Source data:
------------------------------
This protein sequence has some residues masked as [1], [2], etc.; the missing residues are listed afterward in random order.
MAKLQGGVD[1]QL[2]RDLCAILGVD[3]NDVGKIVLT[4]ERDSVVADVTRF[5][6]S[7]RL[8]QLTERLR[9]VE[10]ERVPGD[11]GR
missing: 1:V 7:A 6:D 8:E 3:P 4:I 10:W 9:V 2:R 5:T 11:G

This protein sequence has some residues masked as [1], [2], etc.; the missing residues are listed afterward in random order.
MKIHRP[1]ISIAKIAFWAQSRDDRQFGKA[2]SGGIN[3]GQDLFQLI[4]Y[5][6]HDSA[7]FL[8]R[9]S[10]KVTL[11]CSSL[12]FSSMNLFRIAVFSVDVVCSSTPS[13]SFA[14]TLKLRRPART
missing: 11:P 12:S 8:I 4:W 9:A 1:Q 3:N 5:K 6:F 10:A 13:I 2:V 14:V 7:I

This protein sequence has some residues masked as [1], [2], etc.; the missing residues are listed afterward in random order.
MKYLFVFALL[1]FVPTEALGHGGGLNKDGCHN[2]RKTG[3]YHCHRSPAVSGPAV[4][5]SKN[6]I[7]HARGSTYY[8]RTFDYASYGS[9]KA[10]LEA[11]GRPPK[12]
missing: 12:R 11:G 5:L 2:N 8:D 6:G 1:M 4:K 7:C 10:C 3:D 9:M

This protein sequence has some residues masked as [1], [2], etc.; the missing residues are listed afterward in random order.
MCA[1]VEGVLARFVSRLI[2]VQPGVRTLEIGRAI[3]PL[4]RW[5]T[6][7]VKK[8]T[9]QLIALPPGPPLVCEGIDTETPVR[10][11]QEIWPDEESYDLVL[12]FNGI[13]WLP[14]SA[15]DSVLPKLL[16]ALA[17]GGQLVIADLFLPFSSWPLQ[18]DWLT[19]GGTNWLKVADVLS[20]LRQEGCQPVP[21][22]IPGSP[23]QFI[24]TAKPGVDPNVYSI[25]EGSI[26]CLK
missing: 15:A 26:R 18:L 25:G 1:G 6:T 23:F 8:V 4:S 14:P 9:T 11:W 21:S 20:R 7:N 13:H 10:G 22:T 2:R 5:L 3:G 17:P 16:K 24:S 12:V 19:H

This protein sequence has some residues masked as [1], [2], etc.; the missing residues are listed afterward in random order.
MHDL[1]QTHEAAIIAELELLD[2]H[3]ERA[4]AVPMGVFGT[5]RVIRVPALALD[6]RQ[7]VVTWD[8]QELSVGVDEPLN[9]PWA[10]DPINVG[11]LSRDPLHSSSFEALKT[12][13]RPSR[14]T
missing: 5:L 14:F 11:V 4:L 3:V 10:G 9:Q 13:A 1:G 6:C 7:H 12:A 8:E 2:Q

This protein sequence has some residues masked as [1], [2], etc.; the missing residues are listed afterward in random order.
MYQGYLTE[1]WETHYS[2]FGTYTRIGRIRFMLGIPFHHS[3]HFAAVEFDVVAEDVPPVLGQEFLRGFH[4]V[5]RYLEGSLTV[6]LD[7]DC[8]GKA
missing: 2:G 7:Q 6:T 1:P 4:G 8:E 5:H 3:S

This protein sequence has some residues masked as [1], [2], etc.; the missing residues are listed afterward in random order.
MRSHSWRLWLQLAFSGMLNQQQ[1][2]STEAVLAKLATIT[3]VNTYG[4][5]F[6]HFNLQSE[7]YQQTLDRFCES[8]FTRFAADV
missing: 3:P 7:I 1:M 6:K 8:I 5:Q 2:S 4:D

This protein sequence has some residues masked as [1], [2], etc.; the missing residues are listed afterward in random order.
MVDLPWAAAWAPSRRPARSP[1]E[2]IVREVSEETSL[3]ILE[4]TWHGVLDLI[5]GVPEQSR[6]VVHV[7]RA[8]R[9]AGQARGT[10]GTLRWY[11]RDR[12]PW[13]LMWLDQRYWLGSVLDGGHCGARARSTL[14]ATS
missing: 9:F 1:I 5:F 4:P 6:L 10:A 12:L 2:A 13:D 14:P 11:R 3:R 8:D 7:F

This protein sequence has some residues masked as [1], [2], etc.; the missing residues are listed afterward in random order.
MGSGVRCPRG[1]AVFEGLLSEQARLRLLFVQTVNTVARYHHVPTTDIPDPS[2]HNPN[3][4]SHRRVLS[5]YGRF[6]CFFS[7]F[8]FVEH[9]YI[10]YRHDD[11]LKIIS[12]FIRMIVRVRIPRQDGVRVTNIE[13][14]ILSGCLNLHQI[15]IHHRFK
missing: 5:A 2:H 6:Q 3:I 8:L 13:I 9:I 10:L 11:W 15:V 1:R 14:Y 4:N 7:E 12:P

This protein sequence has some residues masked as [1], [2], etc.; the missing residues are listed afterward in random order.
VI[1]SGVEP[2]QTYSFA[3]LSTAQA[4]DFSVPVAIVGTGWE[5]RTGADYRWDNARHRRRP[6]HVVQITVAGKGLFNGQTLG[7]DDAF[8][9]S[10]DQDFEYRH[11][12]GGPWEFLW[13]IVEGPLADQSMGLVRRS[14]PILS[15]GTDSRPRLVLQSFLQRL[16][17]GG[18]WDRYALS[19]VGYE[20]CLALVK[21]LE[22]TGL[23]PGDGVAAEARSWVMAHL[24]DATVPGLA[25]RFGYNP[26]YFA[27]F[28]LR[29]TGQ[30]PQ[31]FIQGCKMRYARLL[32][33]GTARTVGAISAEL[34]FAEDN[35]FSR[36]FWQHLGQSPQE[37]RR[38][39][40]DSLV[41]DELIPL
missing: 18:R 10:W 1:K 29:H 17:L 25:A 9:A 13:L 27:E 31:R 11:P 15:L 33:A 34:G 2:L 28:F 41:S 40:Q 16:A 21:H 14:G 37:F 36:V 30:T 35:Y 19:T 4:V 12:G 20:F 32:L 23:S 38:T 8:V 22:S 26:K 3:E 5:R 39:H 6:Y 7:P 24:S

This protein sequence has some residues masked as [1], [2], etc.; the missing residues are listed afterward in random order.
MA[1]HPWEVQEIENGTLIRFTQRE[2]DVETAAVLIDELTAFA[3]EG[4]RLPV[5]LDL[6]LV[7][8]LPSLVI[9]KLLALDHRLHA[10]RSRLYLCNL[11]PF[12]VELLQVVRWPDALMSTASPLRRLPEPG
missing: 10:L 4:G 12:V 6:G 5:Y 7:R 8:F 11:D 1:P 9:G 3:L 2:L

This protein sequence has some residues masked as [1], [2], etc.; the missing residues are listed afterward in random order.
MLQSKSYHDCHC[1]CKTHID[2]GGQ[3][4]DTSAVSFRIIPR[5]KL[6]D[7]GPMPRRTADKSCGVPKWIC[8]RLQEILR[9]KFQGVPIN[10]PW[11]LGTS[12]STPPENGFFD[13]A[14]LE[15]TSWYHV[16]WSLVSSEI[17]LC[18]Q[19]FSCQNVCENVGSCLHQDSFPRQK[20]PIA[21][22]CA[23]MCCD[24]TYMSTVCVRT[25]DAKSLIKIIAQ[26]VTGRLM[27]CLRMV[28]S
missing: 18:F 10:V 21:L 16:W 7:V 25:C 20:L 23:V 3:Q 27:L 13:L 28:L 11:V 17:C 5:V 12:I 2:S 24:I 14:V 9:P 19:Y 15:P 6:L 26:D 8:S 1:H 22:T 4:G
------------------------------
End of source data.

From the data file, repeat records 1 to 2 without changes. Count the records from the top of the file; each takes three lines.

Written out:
This protein sequence has some residues masked as [1], [2], etc.; the missing residues are listed afterward in random order.
MAKLQGGVD[1]QL[2]RDLCAILGVD[3]NDVGKIVLT[4]ERDSVVADVTRF[5][6]S[7]RL[8]QLTERLR[9]VE[10]ERVPGD[11]GR
missing: 1:V 7:A 6:D 8:E 3:P 4:I 10:W 9:V 2:R 5:T 11:G

This protein sequence has some residues masked as [1], [2], etc.; the missing residues are listed afterward in random order.
MKIHRP[1]ISIAKIAFWAQSRDDRQFGKA[2]SGGIN[3]GQDLFQLI[4]Y[5][6]HDSA[7]FL[8]R[9]S[10]KVTL[11]CSSL[12]FSSMNLFRIAVFSVDVVCSSTPS[13]SFA[14]TLKLRRPART
missing: 11:P 12:S 8:I 4:W 9:A 1:Q 3:N 5:K 6:F 10:A 13:I 2:V 14:V 7:I